- Please inform the theatre nurse, before your surgery, if you have previously experienced any adverse events to any procedures, including fainting episodes.
What will happen?
The procedure will be undertaken in one of the operating theatres in the Dermatology department.
- Please book in at the reception desk on arrival in the department and take a seat in the waiting area.
- A theatre nurse will take you to the theatre when ready.
- A doctor will discuss the procedure with you and answer any further. questions you may have and will gain written consent from you to carry out the procedure.
- There may be medical students, trainee doctors and/or student nurses present/assisting during your operation.
- Wound care instructions will be given to you after your procedure.
- Once you feel able, you can leave the department.
What happens afterwards?
- The recovery period is 24 to 48 hours after surgery.
- Please be aware that in the days following the procedure, you should not be performing any strenuous activities – this includes lifting, exercise and housework.
- Please arrange for a few days off work, or for someone to help you at home if necessary.
- You should not get the wound wet for 48 hours following the procedure, so please ensure your skin is clean before attending.
- Results will be sent to your GP in approximately 6 – 12 weeks.
- Advice on follow up will be given following your surgery.
If you have any queries please do not hesitate to contact the Dermatology department.
Should you require further advice on the issues contained in this leaflet, please do not hesitate to contact the Dermatology Department on Telephone Number: (01482) 816626.
British Association of Dermatologists – http://www.bad.org.uk
General Advice and Consent
Most of your questions should have been answered by this leaflet, but remember that this is only a starting point for discussion with the healthcare team.
Consent to treatment
Before any doctor, nurse or therapist examines or treats you, they must seek your consent or permission. In order to make a decision, you need to have information from health professionals about the treatment or investigation which is being offered to you. You should always ask them more questions if you do not understand or if you want more information.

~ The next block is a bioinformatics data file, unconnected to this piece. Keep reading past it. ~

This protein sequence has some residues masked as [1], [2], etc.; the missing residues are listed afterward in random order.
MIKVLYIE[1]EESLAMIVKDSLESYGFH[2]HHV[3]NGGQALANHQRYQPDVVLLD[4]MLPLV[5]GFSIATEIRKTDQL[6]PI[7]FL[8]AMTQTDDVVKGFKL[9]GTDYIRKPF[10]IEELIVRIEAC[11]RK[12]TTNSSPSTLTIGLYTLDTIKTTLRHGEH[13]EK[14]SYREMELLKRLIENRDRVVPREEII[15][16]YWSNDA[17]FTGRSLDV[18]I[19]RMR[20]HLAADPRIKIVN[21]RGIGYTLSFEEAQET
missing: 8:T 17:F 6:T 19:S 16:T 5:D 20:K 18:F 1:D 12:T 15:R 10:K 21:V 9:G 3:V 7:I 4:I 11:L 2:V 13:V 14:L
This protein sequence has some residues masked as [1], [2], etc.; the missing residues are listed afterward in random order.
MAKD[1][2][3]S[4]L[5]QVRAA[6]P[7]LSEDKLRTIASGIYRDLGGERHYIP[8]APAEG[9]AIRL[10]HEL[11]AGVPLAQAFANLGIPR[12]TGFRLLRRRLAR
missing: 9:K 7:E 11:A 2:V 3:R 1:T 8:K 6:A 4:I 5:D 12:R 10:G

The information you receive should be about your condition, the alternatives available to you, and whether it carries risks as well as the benefits. What is important is that your consent is genuine or valid. That means:
- you must be able to give your consent
- you must be given enough information to enable you to make a decision
- you must be acting under your own free will and not under the strong influence of another person
Information about you
We collect and use your information to provide you with care and treatment. As part of your care, information about you will be shared between members of a healthcare team, some of whom you may not meet. Your information may also be used to help train staff, to check the quality of our care, to manage and plan the health service, and to help with research. Wherever possible we use anonymous data.
We may pass on relevant information to other health organisations that provide you with care. All information is treated as strictly confidential and is not given to anyone who does not need it. If you have any concerns please ask your doctor, or the person caring for you.
Under the General Data Protection Regulation and the Data Protection Act 2018 we are responsible for maintaining the confidentiality of any information we hold about you. For further information visit the following page: Confidential Information about You.
If you or your carer needs information about your health and wellbeing and about your care and treatment in a different format, such as large print, braille or audio, due to disability, impairment or sensory loss, please advise a member of staff and this can be arranged.